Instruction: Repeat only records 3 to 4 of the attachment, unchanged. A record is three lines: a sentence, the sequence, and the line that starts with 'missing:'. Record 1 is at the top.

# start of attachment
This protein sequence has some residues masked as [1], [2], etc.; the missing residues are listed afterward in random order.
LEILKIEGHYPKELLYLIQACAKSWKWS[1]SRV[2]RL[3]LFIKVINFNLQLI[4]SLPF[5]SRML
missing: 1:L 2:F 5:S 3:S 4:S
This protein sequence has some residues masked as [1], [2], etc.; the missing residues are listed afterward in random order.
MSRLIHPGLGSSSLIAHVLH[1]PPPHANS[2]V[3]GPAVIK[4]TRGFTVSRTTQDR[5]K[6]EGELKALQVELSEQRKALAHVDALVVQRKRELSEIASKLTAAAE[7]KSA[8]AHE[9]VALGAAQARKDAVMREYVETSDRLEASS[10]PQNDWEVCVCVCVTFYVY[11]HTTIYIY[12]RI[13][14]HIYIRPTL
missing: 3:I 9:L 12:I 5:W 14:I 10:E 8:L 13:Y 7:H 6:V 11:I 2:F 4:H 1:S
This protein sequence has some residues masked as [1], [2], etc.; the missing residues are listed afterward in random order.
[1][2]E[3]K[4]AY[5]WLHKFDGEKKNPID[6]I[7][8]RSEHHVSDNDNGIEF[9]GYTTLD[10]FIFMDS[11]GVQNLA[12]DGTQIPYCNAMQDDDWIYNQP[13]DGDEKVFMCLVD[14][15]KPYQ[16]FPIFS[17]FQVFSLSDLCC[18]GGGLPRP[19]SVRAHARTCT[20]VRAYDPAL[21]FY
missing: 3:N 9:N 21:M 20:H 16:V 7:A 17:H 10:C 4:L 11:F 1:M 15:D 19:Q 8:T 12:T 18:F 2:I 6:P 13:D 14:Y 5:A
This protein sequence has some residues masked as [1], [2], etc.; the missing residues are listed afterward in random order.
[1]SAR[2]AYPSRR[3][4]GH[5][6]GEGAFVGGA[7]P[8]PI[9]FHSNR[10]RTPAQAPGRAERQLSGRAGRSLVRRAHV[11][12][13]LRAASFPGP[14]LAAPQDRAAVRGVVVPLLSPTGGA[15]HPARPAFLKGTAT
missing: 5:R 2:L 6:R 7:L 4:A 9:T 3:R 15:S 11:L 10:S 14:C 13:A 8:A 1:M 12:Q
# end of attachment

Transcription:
This protein sequence has some residues masked as [1], [2], etc.; the missing residues are listed afterward in random order.
[1][2]E[3]K[4]AY[5]WLHKFDGEKKNPID[6]I[7][8]RSEHHVSDNDNGIEF[9]GYTTLD[10]FIFMDS[11]GVQNLA[12]DGTQIPYCNAMQDDDWIYNQP[13]DGDEKVFMCLVD[14][15]KPYQ[16]FPIFS[17]FQVFSLSDLCC[18]GGGLPRP[19]SVRAHARTCT[20]VRAYDPAL[21]FY
missing: 3:N 9:N 21:M 20:H 16:V 7:A 17:H 10:C 4:L 11:F 1:M 15:D 19:Q 8:T 12:T 18:F 2:I 6:P 13:D 14:Y 5:A
This protein sequence has some residues masked as [1], [2], etc.; the missing residues are listed afterward in random order.
[1]SAR[2]AYPSRR[3][4]GH[5][6]GEGAFVGGA[7]P[8]PI[9]FHSNR[10]RTPAQAPGRAERQLSGRAGRSLVRRAHV[11][12][13]LRAASFPGP[14]LAAPQDRAAVRGVVVPLLSPTGGA[15]HPARPAFLKGTAT
missing: 5:R 2:L 6:R 7:L 4:A 9:T 3:R 15:S 11:L 10:S 14:C 13:A 8:A 1:M 12:Q